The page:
In addition to branch routing, core service provider routing is a watershed event in 2004 as well. Cisco introduces the CRS-1 system (pictured), which the company claims can support 1.2 terabits per second of bandwidth in a single system, but up to 92Tbps when 72 CRS-1 chassis are clustered through an optical interconnect. Cisco follows this up with the CRS-3 in 2010.

2007

Two key executives, both considered potential successors to CEO John Chambers, leave Cisco in 2007. Executive Vice President and Chief Development Officer Giancarlo (pictured), from the acquisition of Kalpana in 1994, leaves late in 2007; preceeded early in the year by Mike Volpi, the head of Cisco's Routing and Service Provider Technology Group. Both had been instrumental in Cisco's growth via acquisition from the mid-1990s to the mid-2000s.

2008

2008 sees another significant product introduced in an equally significant market for Cisco: the Nexus 7000 data center switch. The Nexus forms the core of Cisco's next-generation data center network, which will be designed to support a "fabric" for unified computing, networking and storage. It is intended to succeed the entrenched Catalyst 6500 in data center networks.

2008

Also in 2008, Cisco denies allegations that it is aiding the Chinese government in suppressing the Falun Gong movement. The allegations are connected to a 2002 PowerPoint document written by a Cisco engineer that refers to suppression of the Falun Gong religious group and "other hostiles." The document leads to two lawsuits against Cisco charging complicity with the Chinese government, charges that Cisco denies.

2009

Cisco hits another major product milestone and enters a new market in 2009 with the introduction of the Unified Computing System (UCS). UCS combines servers, switching, virtualization and storage access in an integrated system designed to unify the disparate elements of a data center. It marks Cisco's entry into the blade server market and essentially the end of its longtime partnerships with HP and IBM.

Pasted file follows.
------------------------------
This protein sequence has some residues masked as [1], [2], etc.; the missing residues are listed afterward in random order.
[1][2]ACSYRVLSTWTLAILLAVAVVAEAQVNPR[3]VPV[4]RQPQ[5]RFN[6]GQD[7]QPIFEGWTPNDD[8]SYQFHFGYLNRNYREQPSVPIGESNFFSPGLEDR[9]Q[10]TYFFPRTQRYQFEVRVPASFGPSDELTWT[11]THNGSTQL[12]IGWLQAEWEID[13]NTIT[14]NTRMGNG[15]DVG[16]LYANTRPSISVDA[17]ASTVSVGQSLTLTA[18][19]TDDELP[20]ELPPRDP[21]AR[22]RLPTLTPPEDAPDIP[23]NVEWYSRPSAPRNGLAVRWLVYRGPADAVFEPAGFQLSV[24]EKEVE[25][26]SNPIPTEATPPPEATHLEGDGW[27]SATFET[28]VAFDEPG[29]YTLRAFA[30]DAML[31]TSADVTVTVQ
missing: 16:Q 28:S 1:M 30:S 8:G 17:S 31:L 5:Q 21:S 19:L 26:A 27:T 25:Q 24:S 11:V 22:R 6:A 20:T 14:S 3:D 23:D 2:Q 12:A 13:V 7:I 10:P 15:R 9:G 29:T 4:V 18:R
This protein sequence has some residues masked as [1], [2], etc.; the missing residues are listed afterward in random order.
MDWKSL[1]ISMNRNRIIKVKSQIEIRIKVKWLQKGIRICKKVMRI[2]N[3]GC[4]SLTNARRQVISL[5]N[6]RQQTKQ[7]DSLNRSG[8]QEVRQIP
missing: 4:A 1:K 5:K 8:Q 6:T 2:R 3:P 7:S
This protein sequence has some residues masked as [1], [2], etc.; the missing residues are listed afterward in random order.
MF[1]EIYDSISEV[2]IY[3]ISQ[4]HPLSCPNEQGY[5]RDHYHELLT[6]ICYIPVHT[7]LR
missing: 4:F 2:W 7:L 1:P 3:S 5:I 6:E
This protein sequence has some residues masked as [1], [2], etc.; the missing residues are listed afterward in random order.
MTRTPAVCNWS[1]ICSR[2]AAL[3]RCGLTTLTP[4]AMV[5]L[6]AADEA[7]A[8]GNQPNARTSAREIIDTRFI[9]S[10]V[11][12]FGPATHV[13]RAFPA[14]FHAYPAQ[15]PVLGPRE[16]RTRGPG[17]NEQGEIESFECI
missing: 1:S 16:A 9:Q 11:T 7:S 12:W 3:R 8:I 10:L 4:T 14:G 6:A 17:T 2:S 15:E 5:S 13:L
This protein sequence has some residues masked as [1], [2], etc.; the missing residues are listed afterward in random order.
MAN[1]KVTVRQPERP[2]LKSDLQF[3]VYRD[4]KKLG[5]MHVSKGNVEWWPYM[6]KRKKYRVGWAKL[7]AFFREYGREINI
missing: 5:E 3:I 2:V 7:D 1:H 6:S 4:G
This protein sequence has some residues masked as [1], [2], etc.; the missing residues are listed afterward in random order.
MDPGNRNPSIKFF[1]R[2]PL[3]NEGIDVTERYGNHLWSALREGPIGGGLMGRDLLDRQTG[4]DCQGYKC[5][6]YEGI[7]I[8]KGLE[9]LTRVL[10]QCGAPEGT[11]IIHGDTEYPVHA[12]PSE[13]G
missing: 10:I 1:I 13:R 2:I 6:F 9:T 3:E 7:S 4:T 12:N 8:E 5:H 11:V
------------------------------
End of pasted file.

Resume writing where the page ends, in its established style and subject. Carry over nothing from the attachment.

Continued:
2009

Also in 2009, Cisco is added to the Dow Jones Industrial Average, a listing of 30 major stocks selected to reflect the overall U.S. stock market. The listing is an indication of Cisco's influence on the overall economy, not just in technology.

2009

Cisco celebrates the Dow designation and its entry into the blade server market by commemorating its 25th anniversary at the end of 2009. In 25 years, Cisco went from being a startup to a dominant presence in enterprise networking with annual revenue of $40 billion and a market capitalization of $132 billion (in 2009).

2011

Using terms like "transformation" and "reinvention," Cisco in 2011 embarks on a wrenching restructuring after years of torrid growth through acquisition and expansion into tens of adjacent markets. The rapid expansion hurt Cisco's core routing and switching businesses, and the company is forced to eliminate more than 12,000 Cisco jobs and cut nonessential product lines and markets, like the consumer-oriented Flip pocket videocam (pictured) and the Umi home TelePresence unit. The moves mark Cisco's re-engagement with, and dependence for future growth on, its core routing and switching businesses.

2011

Also in 2011, Cisco's effort to extradite a former employee to the U.S. from Canada to face hacking charges is denied by the Canadian court, which then accuses Cisco and U.S. authorities of duping Canada into arresting him. Peter Alfred-Adekeye (pictured) was arrested by Mounties in Vancouver while testifying in a countersuit that Cisco had filed after Alfred-Adekeye sued Cisco for anti-compeitive practices. But the British Columbia Supreme Court said Cisco orchestrated the arrest to intimidate Alfred-Adekeye from pursuing his antitrust case against the company.